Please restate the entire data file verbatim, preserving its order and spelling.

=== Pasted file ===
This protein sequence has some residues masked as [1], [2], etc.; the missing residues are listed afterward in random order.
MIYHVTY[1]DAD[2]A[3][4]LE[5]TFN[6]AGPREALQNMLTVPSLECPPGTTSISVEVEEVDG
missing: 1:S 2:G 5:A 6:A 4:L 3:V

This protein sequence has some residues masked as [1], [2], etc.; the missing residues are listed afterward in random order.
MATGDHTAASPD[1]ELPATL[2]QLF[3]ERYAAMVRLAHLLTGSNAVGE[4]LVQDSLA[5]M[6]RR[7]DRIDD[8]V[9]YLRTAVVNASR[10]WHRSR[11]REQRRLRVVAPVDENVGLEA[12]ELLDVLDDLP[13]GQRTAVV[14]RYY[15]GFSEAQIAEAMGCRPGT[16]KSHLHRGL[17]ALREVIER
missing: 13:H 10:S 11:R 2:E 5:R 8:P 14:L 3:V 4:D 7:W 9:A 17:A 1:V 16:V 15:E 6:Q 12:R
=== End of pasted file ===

This protein sequence has some residues masked as [1], [2], etc.; the missing residues are listed afterward in random order.
MIYHVTY[1]DAD[2]A[3][4]LE[5]TFN[6]AGPREALQNMLTVPSLECPPGTTSISVEVEEVDG
missing: 1:S 2:G 5:A 6:A 4:L 3:V

This protein sequence has some residues masked as [1], [2], etc.; the missing residues are listed afterward in random order.
MATGDHTAASPD[1]ELPATL[2]QLF[3]ERYAAMVRLAHLLTGSNAVGE[4]LVQDSLA[5]M[6]RR[7]DRIDD[8]V[9]YLRTAVVNASR[10]WHRSR[11]REQRRLRVVAPVDENVGLEA[12]ELLDVLDDLP[13]GQRTAVV[14]RYY[15]GFSEAQIAEAMGCRPGT[16]KSHLHRGL[17]ALREVIER
missing: 13:H 10:S 11:R 2:E 5:R 8:P 14:L 3:V 4:D 7:W 9:A 17:A 1:V 16:V 15:E 6:Q 12:R